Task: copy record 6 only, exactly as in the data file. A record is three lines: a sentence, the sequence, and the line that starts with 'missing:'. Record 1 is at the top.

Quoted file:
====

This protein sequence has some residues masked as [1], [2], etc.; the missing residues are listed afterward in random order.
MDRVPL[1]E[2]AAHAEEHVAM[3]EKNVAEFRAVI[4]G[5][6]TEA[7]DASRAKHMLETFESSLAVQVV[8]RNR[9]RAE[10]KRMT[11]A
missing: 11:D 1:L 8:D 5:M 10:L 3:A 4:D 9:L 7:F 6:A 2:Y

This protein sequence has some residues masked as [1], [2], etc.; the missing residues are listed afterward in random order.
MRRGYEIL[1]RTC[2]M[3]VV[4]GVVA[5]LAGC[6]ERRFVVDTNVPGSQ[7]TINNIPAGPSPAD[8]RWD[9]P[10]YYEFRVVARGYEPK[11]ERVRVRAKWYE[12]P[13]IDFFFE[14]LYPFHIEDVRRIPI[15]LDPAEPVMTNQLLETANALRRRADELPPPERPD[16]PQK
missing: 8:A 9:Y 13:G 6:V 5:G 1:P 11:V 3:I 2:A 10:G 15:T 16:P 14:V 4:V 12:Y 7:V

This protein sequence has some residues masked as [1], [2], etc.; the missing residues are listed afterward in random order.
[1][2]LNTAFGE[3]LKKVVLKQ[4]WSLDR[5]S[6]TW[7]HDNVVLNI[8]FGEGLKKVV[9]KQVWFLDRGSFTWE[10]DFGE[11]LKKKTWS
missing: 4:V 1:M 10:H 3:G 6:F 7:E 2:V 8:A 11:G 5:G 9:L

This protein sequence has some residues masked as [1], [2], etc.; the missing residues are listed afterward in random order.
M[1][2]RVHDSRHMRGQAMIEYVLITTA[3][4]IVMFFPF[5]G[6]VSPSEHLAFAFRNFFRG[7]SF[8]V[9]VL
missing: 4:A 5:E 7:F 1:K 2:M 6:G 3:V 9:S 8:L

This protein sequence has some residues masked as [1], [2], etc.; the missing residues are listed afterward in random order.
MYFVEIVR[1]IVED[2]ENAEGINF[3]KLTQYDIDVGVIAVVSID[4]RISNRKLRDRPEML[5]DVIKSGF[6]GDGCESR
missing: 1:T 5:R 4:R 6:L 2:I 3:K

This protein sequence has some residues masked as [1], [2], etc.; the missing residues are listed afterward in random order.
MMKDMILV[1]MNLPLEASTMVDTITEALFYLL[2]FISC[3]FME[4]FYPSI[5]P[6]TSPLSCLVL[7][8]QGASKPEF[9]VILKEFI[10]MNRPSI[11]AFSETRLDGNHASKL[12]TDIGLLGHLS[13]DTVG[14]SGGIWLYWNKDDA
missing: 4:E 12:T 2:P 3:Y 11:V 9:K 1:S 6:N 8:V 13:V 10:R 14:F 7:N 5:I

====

This protein sequence has some residues masked as [1], [2], etc.; the missing residues are listed afterward in random order.
MMKDMILV[1]MNLPLEASTMVDTITEALFYLL[2]FISC[3]FME[4]FYPSI[5]P[6]TSPLSCLVL[7][8]QGASKPEF[9]VILKEFI[10]MNRPSI[11]AFSETRLDGNHASKL[12]TDIGLLGHLS[13]DTVG[14]SGGIWLYWNKDDA
missing: 4:E 12:T 2:P 3:Y 11:V 9:K 1:S 6:N 8:V 13:V 10:R 14:F 7:N 5:I